Once a species is considered extinct, it usually stays that way. But not so for an Australian stick insect that had been considered extinct since the early 1920s, and officially extinct by 1986. Alas, they have come back from the dead.
The "tree lobster," or "land lobster," or Dryococelus australis, was a native to Australia's Lord Howe Island, but was wiped out after a 1918 shipwreck unleashed black rats, which decimated not only the D. australis species on the island but other species as well, including "five birds, two plants and 13 invertebrates (including D. australis) – not found anywhere else in the world," according to Science Alert.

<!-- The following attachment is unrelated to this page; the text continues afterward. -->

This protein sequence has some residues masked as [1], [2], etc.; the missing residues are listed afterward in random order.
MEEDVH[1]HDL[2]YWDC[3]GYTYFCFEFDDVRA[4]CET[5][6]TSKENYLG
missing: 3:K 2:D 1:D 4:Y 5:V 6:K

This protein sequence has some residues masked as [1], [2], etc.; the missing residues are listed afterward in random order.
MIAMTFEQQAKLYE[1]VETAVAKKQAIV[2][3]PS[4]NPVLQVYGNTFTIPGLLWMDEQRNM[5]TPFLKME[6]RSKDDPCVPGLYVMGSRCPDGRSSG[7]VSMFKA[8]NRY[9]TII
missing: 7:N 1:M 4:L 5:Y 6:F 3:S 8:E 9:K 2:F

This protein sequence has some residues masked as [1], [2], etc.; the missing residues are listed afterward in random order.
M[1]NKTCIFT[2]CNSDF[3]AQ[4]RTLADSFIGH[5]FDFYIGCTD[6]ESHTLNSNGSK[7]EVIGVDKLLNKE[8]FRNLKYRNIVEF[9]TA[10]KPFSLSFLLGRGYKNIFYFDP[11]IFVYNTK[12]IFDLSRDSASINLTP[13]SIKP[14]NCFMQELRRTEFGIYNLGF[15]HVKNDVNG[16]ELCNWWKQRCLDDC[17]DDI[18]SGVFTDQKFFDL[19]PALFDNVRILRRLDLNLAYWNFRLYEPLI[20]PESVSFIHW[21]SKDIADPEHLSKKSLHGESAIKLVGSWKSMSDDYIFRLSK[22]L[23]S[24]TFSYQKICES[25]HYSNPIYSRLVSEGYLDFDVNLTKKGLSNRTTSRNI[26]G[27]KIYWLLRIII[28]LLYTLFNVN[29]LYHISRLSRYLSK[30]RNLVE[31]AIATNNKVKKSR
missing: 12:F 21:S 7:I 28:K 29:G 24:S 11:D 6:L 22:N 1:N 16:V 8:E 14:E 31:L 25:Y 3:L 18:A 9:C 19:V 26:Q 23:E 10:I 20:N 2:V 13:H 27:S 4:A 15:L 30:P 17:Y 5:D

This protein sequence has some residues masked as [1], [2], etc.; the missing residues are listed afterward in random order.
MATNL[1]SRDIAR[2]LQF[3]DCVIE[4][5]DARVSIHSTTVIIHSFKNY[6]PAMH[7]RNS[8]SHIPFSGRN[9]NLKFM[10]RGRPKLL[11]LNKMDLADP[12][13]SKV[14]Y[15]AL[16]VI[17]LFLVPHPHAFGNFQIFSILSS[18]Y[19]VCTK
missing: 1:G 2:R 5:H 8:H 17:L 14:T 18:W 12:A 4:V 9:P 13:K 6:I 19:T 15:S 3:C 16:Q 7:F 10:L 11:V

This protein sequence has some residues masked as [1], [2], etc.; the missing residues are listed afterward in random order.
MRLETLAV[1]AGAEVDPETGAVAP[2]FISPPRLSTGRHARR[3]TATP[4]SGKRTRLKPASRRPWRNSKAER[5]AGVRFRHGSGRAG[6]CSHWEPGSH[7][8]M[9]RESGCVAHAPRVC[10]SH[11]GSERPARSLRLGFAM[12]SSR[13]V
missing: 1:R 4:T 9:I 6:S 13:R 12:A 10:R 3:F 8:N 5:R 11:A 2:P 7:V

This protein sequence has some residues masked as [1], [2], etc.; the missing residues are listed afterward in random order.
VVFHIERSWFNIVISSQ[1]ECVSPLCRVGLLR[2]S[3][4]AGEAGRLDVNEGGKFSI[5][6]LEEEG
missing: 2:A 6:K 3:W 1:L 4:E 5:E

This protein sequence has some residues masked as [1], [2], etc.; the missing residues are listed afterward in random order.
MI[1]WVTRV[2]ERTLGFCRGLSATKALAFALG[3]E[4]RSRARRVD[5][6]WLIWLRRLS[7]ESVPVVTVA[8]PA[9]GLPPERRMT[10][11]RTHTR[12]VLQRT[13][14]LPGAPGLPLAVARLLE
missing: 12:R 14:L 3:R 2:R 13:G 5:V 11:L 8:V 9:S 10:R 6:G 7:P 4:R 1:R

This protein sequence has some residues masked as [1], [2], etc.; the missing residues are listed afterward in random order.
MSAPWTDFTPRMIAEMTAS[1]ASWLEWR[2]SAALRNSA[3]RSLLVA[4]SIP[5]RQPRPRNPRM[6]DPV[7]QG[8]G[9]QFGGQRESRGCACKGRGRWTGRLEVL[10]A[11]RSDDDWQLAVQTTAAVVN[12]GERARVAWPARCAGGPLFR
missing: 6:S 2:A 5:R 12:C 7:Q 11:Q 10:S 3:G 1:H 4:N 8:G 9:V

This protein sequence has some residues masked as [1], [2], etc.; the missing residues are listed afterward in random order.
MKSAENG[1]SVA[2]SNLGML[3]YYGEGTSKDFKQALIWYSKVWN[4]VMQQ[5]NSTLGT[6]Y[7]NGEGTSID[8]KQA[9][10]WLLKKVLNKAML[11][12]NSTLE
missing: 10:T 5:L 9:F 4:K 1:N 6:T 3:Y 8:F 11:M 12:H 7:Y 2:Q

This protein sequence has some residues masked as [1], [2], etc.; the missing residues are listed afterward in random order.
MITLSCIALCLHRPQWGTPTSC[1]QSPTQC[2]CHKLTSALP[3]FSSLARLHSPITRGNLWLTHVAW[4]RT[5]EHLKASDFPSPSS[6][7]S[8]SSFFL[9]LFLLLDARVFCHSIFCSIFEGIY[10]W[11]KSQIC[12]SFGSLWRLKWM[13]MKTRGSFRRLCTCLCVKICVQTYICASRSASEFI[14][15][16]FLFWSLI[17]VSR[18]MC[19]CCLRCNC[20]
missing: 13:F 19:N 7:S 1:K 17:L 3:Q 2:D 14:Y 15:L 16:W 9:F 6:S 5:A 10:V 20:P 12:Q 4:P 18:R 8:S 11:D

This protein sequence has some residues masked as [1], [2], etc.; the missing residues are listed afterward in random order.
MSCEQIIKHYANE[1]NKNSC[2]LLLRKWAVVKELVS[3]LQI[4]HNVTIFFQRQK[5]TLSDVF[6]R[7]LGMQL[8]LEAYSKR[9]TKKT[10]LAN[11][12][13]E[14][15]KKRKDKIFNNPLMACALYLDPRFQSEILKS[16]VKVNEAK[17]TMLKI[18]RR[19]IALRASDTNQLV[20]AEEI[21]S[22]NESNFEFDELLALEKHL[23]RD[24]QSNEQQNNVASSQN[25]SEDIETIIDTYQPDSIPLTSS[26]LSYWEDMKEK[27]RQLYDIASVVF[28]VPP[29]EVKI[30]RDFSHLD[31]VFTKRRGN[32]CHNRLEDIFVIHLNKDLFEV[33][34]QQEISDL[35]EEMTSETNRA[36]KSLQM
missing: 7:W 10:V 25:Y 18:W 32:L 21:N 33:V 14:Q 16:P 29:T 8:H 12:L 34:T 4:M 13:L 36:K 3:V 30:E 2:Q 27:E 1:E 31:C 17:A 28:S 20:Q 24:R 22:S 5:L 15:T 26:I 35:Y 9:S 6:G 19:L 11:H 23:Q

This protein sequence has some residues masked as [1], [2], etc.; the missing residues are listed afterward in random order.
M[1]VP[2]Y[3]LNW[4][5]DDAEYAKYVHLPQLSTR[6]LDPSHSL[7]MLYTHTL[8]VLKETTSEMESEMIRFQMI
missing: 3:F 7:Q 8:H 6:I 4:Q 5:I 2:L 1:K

Then in 2001, the insect was discovered alive on nearby sea volcano, Ball's Pyramid, yet it wasn't official that these creatures were indeed the tree lobster – they didn't look quite the same as their Lord Howe Island ancestors. But "DNA testing has confirmed that the insects are, indeed, D. australis – an extremely rare success story."
According to Science Alert:
Although the Ball's Pyramid insects didn't look like the Lord Howe Island specimens, comparison between the genomes of the two found less than 1 percent difference – a small enough difference that they can officially be declared the same species.
This means that eventually, they may be reintroduced to Lord Howe Island, pending the completion of a rat eradication program that is due to commence in 2018.